ISSN (Print) - 0012-9976 | ISSN (Online) - 2349-8846

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Recovering Memories of Partition

The Memory Tool

Are stories lost forever, and do personal histories count? In a world that has in recent decades seen immense change, with identities and even histories in flux, it also follows that “big events” shape “small lives.” But the manner in which every life comes about, how one’s history is shaped, has a bearing on the universal history that is then written about. Many a time, small histories are lost, and it is then that we must go in search for these other stories, using our own memory tools.

This article was originally part of my 2016 graduation lecture at the Vermont College of Fine Arts’ MFA Programme in Writing. I am grateful to my faculty advisor, Lawrence Sutin, for his generous comments, and to my other mentors, Nance Van Winckel and Brian Leung, who in many ways helped me figure out some of the things this article contains.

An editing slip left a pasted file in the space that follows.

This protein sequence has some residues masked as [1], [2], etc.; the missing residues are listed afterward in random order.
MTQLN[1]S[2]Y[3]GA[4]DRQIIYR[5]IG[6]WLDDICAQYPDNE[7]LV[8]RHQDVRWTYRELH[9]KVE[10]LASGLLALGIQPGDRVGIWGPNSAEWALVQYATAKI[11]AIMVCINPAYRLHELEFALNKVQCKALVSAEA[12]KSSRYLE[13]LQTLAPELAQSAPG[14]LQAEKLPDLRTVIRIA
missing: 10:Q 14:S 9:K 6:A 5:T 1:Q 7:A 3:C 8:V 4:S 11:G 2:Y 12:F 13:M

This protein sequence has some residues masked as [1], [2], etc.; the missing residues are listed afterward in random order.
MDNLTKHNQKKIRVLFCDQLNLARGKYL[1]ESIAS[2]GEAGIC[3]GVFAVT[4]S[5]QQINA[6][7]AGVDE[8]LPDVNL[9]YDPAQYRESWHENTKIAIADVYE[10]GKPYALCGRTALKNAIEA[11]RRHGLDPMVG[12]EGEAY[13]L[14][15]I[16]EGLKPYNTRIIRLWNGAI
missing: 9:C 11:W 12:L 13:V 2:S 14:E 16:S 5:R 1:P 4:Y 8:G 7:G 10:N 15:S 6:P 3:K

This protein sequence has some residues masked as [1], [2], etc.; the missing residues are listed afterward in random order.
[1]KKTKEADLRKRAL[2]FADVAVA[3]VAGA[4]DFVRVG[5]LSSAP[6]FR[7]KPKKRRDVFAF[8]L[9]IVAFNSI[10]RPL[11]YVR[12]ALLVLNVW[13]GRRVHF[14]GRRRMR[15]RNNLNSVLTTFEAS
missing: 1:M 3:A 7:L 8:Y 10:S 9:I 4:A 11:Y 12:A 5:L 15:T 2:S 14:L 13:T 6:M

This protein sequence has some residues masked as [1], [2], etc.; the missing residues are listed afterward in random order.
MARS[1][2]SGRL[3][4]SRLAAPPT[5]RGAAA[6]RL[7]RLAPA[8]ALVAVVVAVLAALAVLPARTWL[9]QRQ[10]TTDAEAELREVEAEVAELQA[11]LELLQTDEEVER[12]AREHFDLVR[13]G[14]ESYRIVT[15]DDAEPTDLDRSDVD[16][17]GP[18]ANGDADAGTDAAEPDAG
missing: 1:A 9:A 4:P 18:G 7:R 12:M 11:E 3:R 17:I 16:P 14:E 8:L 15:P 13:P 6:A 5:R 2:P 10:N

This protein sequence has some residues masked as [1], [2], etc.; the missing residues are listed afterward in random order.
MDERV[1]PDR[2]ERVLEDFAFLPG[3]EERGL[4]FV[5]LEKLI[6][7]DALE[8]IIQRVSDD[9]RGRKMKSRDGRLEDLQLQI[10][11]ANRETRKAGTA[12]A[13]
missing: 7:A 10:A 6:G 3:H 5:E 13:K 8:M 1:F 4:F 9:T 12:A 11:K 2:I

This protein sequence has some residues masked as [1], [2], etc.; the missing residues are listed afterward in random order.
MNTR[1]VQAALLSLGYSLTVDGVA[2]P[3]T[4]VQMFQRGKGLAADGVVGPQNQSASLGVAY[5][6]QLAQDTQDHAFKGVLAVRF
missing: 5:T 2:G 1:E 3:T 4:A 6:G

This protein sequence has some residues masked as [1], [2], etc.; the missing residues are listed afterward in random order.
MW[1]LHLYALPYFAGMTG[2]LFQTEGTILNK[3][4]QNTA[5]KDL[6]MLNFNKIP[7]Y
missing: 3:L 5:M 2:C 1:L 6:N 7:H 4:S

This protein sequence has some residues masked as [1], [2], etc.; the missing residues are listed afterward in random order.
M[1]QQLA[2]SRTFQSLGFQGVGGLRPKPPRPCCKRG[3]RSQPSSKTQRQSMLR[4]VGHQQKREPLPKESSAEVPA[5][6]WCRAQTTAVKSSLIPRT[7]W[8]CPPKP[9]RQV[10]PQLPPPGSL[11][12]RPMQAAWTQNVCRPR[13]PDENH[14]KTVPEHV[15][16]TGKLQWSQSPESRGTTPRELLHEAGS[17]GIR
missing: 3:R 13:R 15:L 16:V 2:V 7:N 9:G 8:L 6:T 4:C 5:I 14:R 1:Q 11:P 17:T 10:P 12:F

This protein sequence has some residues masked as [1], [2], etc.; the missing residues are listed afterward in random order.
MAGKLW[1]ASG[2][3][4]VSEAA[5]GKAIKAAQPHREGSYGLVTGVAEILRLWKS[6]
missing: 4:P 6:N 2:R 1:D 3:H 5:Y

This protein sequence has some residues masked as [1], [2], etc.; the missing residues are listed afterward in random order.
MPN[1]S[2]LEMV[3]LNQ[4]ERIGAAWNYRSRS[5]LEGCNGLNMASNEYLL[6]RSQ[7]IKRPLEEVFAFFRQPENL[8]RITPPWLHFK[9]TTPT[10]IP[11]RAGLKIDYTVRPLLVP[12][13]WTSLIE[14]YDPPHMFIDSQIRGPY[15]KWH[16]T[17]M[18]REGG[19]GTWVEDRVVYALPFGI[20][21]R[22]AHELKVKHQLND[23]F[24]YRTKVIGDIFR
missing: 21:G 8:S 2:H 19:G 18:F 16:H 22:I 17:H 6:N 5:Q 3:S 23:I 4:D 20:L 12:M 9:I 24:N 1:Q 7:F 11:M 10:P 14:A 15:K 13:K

Nineteen forty-seven: the year when India won independence and Pakistan was born. For a long time, the official version in both countries extolled the struggle for freedom that led to independence. One that involved people across classes, communities and castes and quite rightly—Gandhi’s role in it, and Jinnah’s too, who fought for the rights of Muslims and spoke eloquently on why Pakistan was necessary.

But there is another side to the story, another way of looking at it. Two new countries were formed, when its political leaders and people of certain provinces, of different religious communities, realised that they could no longer live amicably with each other. With independence in 1947, also came partition, the division of the country, with its own history, its own story of struggle.

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Updated On : 26th Dec, 2017
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